SEEN UP NORTH: A Brooklyn send-off for ‘Gandhi’
Walk into a crowded room in Brooklyn and George “Gandhi” Whitehead was easy to spot.
His signature handlebar moustache was like no other, waxed on a boyish and smiling face, that sent a strong message: the man who was born in Curacao, raised in Barbados and who had spent most of his adventurous 61 years in New York City running a business; working on automobiles; raising a family with his wife Emily; and being a key member of the Caribbean and African American community couldn’t be ignored.
“He was very much a vital part of our community,” said Nick Perry, deputy majority leader of the New York State Legislative Assembly. “He made his mark. He was Mr Barbados. But he was also Mr Jamaica and Mr Trinidad and Tobago. In essence, he was a Caribbean man.”
A member of the US House of Representatives in Washington, Yvette Clarke, whom Gandhi had backed to the hilt in every election campaign, sent special words of sympathy that were delivered by her mother Dr Una Clarke, who once sat on the New York City Council: “Gandhi was a major part of our efforts to promote and further improve conditions in our community. He gave it his all.”
Lennox Price, Barbados’ Consul-General in New York, agreed.
“He was a caring individual, a community-minded person, who has left a legacy of love, generosity of spirit, and involvement,” he said.
Indeed, the words of praise flowed as hundreds of Barbadians, West Indians and African Americans filled every pew in St Gabriel’s Episcopal Church in the Crown Heights-East Flatbush section of Brooklyn to say their final farewell to a businessman who died from a single gunshot wound about two weeks ago in his home in Queens.
The 90-minute service, which began with the singing of the hymn, Amazing Grace, continued with a solo by Angela Cooper, an obituary by Judy Jones, a homily by Barbadian Episcopal priest the Very Reverend Eddie Alleyne, tributes and ended with the singing of It Is Well With My Soul, was the kind of send-off Gandhi might have expected.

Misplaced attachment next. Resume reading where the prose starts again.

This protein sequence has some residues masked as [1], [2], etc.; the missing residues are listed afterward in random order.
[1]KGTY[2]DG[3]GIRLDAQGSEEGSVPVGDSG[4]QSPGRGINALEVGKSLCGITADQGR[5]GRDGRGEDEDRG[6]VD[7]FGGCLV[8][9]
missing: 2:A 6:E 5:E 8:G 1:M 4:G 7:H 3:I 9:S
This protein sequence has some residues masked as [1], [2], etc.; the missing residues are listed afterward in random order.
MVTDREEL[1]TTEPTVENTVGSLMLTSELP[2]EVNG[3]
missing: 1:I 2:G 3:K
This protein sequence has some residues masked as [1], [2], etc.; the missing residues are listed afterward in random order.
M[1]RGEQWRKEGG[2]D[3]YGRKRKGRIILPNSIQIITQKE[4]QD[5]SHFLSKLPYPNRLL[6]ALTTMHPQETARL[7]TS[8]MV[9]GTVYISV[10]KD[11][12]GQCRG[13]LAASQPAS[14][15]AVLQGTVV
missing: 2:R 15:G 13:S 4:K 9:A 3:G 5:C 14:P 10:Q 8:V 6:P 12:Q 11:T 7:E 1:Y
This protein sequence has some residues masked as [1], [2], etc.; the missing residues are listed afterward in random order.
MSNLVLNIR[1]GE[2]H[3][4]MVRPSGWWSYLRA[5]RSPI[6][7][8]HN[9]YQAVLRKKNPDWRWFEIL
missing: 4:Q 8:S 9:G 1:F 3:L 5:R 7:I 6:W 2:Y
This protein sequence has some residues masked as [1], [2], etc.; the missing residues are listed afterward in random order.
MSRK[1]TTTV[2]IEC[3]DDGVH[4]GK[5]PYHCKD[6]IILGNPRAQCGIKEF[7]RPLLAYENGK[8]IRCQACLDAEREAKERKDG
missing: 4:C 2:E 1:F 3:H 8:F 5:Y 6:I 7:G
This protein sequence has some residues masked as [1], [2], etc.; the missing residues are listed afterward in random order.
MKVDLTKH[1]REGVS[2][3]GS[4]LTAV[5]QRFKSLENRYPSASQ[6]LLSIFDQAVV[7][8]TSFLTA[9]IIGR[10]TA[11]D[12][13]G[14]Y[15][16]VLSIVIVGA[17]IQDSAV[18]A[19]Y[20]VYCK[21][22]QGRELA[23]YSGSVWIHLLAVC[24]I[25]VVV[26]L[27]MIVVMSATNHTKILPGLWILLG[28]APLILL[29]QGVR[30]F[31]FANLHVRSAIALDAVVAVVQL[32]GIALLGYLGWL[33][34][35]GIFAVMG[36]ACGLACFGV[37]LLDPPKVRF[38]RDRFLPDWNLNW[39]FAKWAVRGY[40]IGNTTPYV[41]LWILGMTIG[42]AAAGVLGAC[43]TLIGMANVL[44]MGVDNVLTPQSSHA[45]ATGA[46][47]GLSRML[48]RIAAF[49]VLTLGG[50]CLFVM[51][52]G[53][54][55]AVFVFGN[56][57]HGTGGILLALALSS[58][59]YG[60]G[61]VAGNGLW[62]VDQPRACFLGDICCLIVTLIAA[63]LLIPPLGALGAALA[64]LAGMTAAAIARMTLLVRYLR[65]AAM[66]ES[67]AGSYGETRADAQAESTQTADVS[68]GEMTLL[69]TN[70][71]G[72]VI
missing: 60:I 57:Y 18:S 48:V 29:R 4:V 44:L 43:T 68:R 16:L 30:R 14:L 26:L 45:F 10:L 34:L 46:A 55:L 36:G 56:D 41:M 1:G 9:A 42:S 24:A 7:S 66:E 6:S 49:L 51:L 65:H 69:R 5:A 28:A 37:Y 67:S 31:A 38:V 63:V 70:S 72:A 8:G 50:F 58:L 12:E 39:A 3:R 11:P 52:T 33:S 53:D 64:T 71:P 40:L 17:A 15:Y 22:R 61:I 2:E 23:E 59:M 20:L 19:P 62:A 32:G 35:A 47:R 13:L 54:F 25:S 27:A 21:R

For as Mia Mottley, Opposition Leader in Barbados’ House of Assembly, said in a message that was read at the service: “Everyone knew Gandhi – and I mean everyone. And across all spheres. Leaders, politicians, preachers, artists, mechanics, business people, ordinary people, and once he grew his distinctive moustache, it made him stand out even more.
“He knew where to get everything. He knew how to fix anything. He was always game for anything,” she went on.
“Let’s go to the [Greenwich] Village [in Manhattan] late at night. Let’s go and spend half a day looking at technology. Drive around for hours to find something special to eat. Everyone loved Ghandi.”
The Opposition Leader’s mother Amor Mottley, who flew to the city for the funeral service, said afterwards that Gandhi meant so much to us that I just had to attend and be part of the final goodbye.”
Whitehead had moved to Barbados from Curacao when he was nine years. The youngest of eight children, he attended St Leonard’s School and early in life wanted to be a photographer. It was at that time, too, that his adventurous spirit became evident, so much so that when the opportunity came in 1976 to emigrate to New York, he grabbed it with both hands. And the rest, they say, is history.
To earn a living, Whitehead worked for several auto electronics businesses before opening his own operation, Slope Sound & Security, first in Park Slope and later on Utica Avenue. For years, his commercial enterprise was a centre of community activity, installing or repairing audio and electronic equipment, serving as the venue for Barbadian and West Indian cultural events, including Crop Over and West Indian carnival fetes.
These highly entertaining events were often attended by prominent elected officials who sought his public support. That was particularly true during the West Indian carnival season in New York City, when he sponsored a large Barbadian band that danced its way along Eastern Parkway on Labour Day Monday and that featured many of Barbados’ leading entertainers, Red Plastic Bag among them.
He closed his business several months ago.
The Very Reverend Alleyne, a rural dean in the Episcopal Church and Rector of St Gabriel’s, presided over the service and described the deceased as a person whose life story was filled with chapters of God’s mercies.
“We can rejoice in Gandhi’s life,” asserted Dean Alleyne.
There was something else the Dean said, which was echoed by others: Gandhi liked to hug people and “kiss them on both cheeks.” Like his moustache, kissing on both cheeks was a trade mark.
May his soul rest in peace.